- They have the right to protect their work from broadcast and communication to the public by wireless means.
- They have the right to prevent reproduction of their live performances.
- They have the right to prevent the fixation of their live performance on phonograms. In the Rome Convention, such performances were not restricted to phonograms but here the narrow approach has been adopted.
The protection of performer’s rights is 50 years from the end of the year in which the performance was fixed or it took place.
In 1996, WIPO Performance and phonogram Treaty (WPPT) came into existence. In this treaty, moral rights of the performers were recognized for the first time in any international treaty. It also discusses the economic rights of the performers. Performers should receive monetary compensation for their performance and if the work is exploited for any other purpose than for which, consent is given then performers are eligible to receive the royalties.
In 2012, Beijing Treaty on Audio-Visual Performance was adopted by WIPO in which the performers in the audio-visual domain were discussed elaborately. Contracting states discussed protecting the rights of the performers working in films, tv shows or short videos etc. WPPT did not discuss the performer working in the tv or films but in the Beijing Treaty, all these rights were discussed and it also laid down provisions for the transfer of performer’s rights to producers of films.
- Performer has right to make sound or visual recording: A performer has the right to make the sound or visual recording. He can also give consent to other people to record the live performance. Without the consent of the performer, no other person can make use of that sound recording. But, in case, their performance is for the cinematograph film and the written agreement is made consenting the incorporation of his performance in such film then all the rights will, therefore, be enjoyed by the producer of such film irrespective of whether the performer is a singer or actor.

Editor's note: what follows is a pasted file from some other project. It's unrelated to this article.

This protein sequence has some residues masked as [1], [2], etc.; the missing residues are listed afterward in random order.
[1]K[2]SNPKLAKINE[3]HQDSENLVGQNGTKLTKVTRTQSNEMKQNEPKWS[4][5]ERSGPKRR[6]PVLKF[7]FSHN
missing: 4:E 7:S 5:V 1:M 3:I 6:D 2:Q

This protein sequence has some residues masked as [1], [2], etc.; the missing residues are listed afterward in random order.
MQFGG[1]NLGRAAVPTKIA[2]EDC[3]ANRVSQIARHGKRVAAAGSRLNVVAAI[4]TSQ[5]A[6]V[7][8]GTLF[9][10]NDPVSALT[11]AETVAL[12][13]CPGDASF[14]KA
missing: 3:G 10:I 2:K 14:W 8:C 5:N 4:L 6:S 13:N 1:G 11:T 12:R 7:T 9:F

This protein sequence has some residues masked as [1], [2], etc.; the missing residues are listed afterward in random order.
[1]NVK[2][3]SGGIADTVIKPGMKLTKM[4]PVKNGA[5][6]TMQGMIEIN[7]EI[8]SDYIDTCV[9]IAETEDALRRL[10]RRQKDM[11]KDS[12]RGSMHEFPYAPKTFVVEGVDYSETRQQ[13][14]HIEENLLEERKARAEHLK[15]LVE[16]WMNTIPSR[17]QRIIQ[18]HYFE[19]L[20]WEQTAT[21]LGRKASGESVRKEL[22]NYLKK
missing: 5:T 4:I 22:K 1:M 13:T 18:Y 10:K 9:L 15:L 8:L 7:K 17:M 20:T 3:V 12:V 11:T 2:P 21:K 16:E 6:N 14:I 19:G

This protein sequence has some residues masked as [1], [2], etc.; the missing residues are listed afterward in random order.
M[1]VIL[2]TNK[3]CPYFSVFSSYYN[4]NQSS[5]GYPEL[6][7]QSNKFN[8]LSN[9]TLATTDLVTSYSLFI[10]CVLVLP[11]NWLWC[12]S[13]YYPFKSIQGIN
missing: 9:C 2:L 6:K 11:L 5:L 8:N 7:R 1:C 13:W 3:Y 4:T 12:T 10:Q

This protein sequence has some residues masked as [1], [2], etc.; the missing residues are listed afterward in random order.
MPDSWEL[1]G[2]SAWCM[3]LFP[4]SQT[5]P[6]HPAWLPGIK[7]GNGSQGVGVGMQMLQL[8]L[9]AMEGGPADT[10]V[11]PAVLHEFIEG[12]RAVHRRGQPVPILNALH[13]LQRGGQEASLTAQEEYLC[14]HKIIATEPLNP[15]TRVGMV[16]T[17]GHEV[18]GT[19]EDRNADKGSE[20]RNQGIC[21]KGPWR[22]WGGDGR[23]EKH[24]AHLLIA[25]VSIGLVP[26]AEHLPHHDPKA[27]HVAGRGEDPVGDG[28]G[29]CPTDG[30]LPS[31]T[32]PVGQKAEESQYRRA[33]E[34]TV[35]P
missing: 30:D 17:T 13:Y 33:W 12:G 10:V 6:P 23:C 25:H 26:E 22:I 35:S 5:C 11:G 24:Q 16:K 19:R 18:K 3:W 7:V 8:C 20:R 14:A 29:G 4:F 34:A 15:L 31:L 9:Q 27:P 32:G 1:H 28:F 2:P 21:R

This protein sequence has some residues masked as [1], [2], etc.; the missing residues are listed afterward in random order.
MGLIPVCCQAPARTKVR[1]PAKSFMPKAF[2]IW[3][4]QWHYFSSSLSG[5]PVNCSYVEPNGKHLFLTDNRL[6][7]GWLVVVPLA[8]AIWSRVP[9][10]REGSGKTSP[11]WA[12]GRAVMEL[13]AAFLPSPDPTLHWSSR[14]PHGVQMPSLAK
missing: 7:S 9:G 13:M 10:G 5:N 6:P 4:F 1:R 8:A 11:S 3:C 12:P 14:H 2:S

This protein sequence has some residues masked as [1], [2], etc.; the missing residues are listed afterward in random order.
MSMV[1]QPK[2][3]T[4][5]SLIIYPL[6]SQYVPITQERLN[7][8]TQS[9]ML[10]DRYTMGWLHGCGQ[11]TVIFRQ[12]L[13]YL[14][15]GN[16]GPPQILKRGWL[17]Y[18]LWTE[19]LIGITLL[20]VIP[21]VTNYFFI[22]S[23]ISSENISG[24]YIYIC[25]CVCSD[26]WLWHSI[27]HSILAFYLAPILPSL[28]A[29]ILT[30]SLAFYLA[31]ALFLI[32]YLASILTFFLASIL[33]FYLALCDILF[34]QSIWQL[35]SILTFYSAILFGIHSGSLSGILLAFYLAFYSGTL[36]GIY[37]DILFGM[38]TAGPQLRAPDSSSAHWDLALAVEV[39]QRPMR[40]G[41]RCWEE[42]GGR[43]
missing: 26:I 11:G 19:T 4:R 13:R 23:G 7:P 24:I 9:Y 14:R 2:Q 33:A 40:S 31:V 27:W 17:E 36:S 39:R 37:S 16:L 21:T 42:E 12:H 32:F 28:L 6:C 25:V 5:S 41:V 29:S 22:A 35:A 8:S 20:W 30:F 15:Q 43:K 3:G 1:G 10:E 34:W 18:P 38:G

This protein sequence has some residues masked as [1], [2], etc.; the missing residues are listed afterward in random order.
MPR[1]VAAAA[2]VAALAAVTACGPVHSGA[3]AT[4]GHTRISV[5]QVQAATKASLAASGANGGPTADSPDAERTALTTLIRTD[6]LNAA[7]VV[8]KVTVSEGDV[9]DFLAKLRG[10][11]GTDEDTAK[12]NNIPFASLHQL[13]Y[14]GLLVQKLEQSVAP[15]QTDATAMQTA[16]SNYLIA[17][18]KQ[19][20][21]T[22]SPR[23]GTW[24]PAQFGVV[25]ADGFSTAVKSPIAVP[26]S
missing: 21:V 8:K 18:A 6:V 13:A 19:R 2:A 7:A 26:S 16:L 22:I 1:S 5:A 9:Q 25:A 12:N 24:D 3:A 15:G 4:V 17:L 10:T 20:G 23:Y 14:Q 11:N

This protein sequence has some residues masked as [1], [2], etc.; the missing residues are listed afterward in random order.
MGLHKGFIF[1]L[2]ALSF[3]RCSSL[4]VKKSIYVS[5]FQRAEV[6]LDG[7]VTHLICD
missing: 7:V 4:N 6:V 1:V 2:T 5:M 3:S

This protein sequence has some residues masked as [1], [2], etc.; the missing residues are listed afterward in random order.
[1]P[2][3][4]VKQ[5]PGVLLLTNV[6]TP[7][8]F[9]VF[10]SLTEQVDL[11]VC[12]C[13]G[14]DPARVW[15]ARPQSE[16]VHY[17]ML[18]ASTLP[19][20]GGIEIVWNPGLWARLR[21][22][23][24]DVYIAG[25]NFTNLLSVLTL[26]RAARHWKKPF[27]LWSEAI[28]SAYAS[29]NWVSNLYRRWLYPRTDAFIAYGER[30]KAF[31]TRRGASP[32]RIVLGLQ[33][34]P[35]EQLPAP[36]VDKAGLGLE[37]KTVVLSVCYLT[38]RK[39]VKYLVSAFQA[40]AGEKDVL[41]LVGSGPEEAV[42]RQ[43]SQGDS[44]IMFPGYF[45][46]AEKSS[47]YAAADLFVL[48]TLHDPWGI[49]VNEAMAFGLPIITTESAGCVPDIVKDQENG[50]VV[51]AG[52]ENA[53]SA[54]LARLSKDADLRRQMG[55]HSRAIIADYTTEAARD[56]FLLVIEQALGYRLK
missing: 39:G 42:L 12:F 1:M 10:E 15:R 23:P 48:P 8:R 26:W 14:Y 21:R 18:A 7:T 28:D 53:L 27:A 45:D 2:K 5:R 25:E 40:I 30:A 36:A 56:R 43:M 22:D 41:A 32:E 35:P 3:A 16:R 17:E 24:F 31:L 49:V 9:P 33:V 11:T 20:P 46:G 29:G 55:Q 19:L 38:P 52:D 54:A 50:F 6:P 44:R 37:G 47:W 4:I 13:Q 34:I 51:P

- Performer has the right to produce the sound or visual recording: A performer may also become producer of the sound or visual recording and can enjoy all the rights that a producer enjoys such as reproducing a number of copies, giving the copies for commercial rental, communicating the work to the public etc. But for that purpose, the performer must have the prior permission from the individual copyright owner like lyricist and music composer and should have the certificate related to the sound or visual recording by the competent authority.
- Performer has the right to broadcast performance: Performers can prevent others from broadcasting their live performance. In case the consent of the performer is not taken and any other individual is broadcasting his performance then it will amount to copyright infringement. But, if the performance is for the cinematograph film and then rights will be enjoyed by the producer of the cinematograph film but if the performance is commercially exploited for other purposes than such film then the performer has the right to claim the royalties.
- Performer has the right to communicate the work other than by broadcast: Performer can use other means to communicate with the public than by means of broadcast. Broadcast means communication to the public either by means of wireless diffusion or by wire.
Acts that constitute the infringement of performer’s rights
- Reproduction of the work of performer without his consent.
- Use of performer’s work without his consent.
- Use of performer’s work for any other purpose for which the consent is not obtained from performer.
- Broadcast of the work of performer other than the one mentioned in Section 39 of the Copyright Act.
- Communication of the performance without the consent of performer to the public other than by broadcast.
Acts that do not constitute infringement of performer’s rights
- The act of reproducing any sound or visual recording either for the purpose of private use or for teaching and research work only.
- In case the work is reproduced for the purpose of judicial proceeding.
- Reproduction for the purpose of reporting, reviewing or other things that come under fair dealing.
- In case the work is reproduced for the purpose of use by members of legislature.
- Some other uses that are not considered infringement under Section 52 of the Copyright Act.
Moral Rights of the Performer